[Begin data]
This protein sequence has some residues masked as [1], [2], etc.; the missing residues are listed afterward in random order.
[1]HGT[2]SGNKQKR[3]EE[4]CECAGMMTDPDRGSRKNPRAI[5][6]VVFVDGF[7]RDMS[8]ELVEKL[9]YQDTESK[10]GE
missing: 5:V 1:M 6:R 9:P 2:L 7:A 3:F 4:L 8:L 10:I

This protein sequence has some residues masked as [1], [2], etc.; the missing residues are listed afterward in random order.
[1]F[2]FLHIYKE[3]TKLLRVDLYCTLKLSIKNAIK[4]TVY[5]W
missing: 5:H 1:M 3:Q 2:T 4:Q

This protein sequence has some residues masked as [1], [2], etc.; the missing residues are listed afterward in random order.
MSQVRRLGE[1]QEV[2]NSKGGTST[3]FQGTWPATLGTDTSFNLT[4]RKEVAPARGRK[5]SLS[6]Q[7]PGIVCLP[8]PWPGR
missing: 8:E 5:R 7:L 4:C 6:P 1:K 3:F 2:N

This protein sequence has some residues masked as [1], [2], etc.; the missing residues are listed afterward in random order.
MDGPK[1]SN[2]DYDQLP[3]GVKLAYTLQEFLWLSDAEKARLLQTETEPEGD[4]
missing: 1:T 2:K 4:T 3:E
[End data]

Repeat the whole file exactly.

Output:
This protein sequence has some residues masked as [1], [2], etc.; the missing residues are listed afterward in random order.
[1]HGT[2]SGNKQKR[3]EE[4]CECAGMMTDPDRGSRKNPRAI[5][6]VVFVDGF[7]RDMS[8]ELVEKL[9]YQDTESK[10]GE
missing: 5:V 1:M 6:R 9:P 2:L 7:A 3:F 4:L 8:L 10:I

This protein sequence has some residues masked as [1], [2], etc.; the missing residues are listed afterward in random order.
[1]F[2]FLHIYKE[3]TKLLRVDLYCTLKLSIKNAIK[4]TVY[5]W
missing: 5:H 1:M 3:Q 2:T 4:Q

This protein sequence has some residues masked as [1], [2], etc.; the missing residues are listed afterward in random order.
MSQVRRLGE[1]QEV[2]NSKGGTST[3]FQGTWPATLGTDTSFNLT[4]RKEVAPARGRK[5]SLS[6]Q[7]PGIVCLP[8]PWPGR
missing: 8:E 5:R 7:L 4:C 6:P 1:K 3:F 2:N

This protein sequence has some residues masked as [1], [2], etc.; the missing residues are listed afterward in random order.
MDGPK[1]SN[2]DYDQLP[3]GVKLAYTLQEFLWLSDAEKARLLQTETEPEGD[4]
missing: 1:T 2:K 4:T 3:E